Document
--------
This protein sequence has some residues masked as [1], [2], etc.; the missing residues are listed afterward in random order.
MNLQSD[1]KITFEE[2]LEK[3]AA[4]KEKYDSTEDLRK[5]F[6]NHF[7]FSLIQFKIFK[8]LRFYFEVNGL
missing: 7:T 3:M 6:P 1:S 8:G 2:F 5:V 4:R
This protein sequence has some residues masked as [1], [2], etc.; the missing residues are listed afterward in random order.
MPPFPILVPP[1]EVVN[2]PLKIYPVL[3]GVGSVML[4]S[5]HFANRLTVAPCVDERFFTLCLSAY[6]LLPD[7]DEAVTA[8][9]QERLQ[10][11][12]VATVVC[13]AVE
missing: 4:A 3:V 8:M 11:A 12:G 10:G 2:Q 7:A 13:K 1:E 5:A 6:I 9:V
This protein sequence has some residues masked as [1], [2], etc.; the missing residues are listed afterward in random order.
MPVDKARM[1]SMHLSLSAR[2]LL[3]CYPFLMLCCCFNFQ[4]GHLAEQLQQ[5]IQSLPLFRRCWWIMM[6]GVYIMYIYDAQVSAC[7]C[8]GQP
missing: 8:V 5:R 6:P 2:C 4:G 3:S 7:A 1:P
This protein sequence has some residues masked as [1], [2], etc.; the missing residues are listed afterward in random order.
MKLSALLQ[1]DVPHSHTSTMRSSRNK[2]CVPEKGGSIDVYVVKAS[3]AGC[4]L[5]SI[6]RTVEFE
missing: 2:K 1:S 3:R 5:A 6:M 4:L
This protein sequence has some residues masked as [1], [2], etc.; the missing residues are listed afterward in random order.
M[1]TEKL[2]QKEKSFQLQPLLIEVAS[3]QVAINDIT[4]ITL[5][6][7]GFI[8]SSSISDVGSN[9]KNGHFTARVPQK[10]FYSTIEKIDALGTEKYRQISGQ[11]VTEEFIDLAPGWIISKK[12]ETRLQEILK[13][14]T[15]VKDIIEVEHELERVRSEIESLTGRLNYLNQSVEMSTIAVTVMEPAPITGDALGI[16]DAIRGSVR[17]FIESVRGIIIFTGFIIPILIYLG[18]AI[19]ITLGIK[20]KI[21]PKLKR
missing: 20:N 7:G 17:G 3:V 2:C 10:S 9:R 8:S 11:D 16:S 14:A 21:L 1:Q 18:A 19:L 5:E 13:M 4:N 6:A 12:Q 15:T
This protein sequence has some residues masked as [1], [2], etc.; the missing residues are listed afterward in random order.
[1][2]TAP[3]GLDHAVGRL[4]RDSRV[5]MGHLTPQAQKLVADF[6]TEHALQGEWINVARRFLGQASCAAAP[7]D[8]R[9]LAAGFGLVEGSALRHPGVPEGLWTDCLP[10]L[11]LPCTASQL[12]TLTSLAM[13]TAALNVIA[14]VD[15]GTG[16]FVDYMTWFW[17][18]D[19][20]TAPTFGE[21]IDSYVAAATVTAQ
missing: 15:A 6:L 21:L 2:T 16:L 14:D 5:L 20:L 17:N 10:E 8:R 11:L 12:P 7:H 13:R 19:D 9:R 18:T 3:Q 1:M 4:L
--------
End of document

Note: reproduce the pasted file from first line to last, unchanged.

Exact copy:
This protein sequence has some residues masked as [1], [2], etc.; the missing residues are listed afterward in random order.
MNLQSD[1]KITFEE[2]LEK[3]AA[4]KEKYDSTEDLRK[5]F[6]NHF[7]FSLIQFKIFK[8]LRFYFEVNGL
missing: 7:T 3:M 6:P 1:S 8:G 2:F 5:V 4:R
This protein sequence has some residues masked as [1], [2], etc.; the missing residues are listed afterward in random order.
MPPFPILVPP[1]EVVN[2]PLKIYPVL[3]GVGSVML[4]S[5]HFANRLTVAPCVDERFFTLCLSAY[6]LLPD[7]DEAVTA[8][9]QERLQ[10][11][12]VATVVC[13]AVE
missing: 4:A 3:V 8:M 11:A 12:G 10:G 2:Q 7:A 13:K 1:E 5:A 6:I 9:V
This protein sequence has some residues masked as [1], [2], etc.; the missing residues are listed afterward in random order.
MPVDKARM[1]SMHLSLSAR[2]LL[3]CYPFLMLCCCFNFQ[4]GHLAEQLQQ[5]IQSLPLFRRCWWIMM[6]GVYIMYIYDAQVSAC[7]C[8]GQP
missing: 8:V 5:R 6:P 2:C 4:G 3:S 7:A 1:P
This protein sequence has some residues masked as [1], [2], etc.; the missing residues are listed afterward in random order.
MKLSALLQ[1]DVPHSHTSTMRSSRNK[2]CVPEKGGSIDVYVVKAS[3]AGC[4]L[5]SI[6]RTVEFE
missing: 2:K 1:S 3:R 5:A 6:M 4:L
This protein sequence has some residues masked as [1], [2], etc.; the missing residues are listed afterward in random order.
M[1]TEKL[2]QKEKSFQLQPLLIEVAS[3]QVAINDIT[4]ITL[5][6][7]GFI[8]SSSISDVGSN[9]KNGHFTARVPQK[10]FYSTIEKIDALGTEKYRQISGQ[11]VTEEFIDLAPGWIISKK[12]ETRLQEILK[13][14]T[15]VKDIIEVEHELERVRSEIESLTGRLNYLNQSVEMSTIAVTVMEPAPITGDALGI[16]DAIRGSVR[17]FIESVRGIIIFTGFIIPILIYLG[18]AI[19]ITLGIK[20]KI[21]PKLKR
missing: 20:N 7:G 17:G 3:V 2:C 10:S 9:R 8:S 11:D 16:S 14:A 21:L 1:Q 18:A 19:L 5:E 13:M 4:N 6:A 12:Q 15:T
This protein sequence has some residues masked as [1], [2], etc.; the missing residues are listed afterward in random order.
[1][2]TAP[3]GLDHAVGRL[4]RDSRV[5]MGHLTPQAQKLVADF[6]TEHALQGEWINVARRFLGQASCAAAP[7]D[8]R[9]LAAGFGLVEGSALRHPGVPEGLWTDCLP[10]L[11]LPCTASQL[12]TLTSLAM[13]TAALNVIA[14]VD[15]GTG[16]FVDYMTWFW[17][18]D[19][20]TAPTFGE[21]IDSYVAAATVTAQ
missing: 15:A 6:L 21:L 2:T 16:L 14:D 5:L 20:L 17:N 10:E 8:R 11:L 12:P 7:H 13:R 19:D 9:R 18:T 3:Q 1:M 4:L